My next question deals with the issues of your maturing point of view. Last year, you were before us on child support guidelines. I refer you to your testimony of December 12, 1996, page 17:35. You said:

It would be nice, in a perfect world, to tie child support to access. Other governments have tried and failed$when the Ontario government tried some six or seven years ago, the legislation was met with such condemnation that it was ultimately withdrawn before it was even proclaimed. I do not think, even in a perfect world, that you can tie access to support.

No one has ever proposed that access be tied to support. People have been suggesting that you cannot really look at one without looking at the other, that these terrible divorce situations are not situations where you can compartmentalize and say that this is not related to that. For the people who are separating and divorcing and fighting, it is all one large issue.

Today, in your written submission, you said:

...It is welcome news that the Government of Canada and the Senate intend to embark upon a study of custody and access through the joint committee that has been established. There is no doubt that one cannot deal with the issue of child support without dealing with the issue of custody and access andthere must be some balanced approach in dealing with the problem. The issues of custody and access need to be revisited and fundamental change is likely needed...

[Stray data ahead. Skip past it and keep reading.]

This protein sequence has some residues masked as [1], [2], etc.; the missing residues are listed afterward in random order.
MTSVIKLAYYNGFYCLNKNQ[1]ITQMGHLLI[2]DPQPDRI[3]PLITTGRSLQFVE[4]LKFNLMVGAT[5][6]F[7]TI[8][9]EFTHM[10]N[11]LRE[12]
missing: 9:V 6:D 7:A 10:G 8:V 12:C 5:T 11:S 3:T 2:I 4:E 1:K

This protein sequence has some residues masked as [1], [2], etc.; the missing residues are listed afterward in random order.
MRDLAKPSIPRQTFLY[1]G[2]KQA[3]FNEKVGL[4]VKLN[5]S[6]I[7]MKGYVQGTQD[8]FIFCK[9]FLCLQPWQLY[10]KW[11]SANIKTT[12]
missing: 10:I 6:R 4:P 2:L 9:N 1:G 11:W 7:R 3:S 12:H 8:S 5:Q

I put that in support of you, and in fairness to you. I wanted to put that on the record because it is important. You see a lot of this. I know that Ms Curtis will say you deal with a carriage trade, but the carriage trade still has rights. I thank you for that and for saying to us that the time has come to look at the issues of custody and access. We simply cannot continue this infantile, bureaucratic approach of insisting that they are not connected. They are very much connected.

When you appeared before us last year, you said that you were not so much committed to these guidelines as you were committed to the notion of guidelines. Today, you have stated again that the existence of guidelines has brought some certainty and some predictability. My question to you, then, is: Are you now more committed to these guidelines, or would you consider seeing some fundamental changes to them?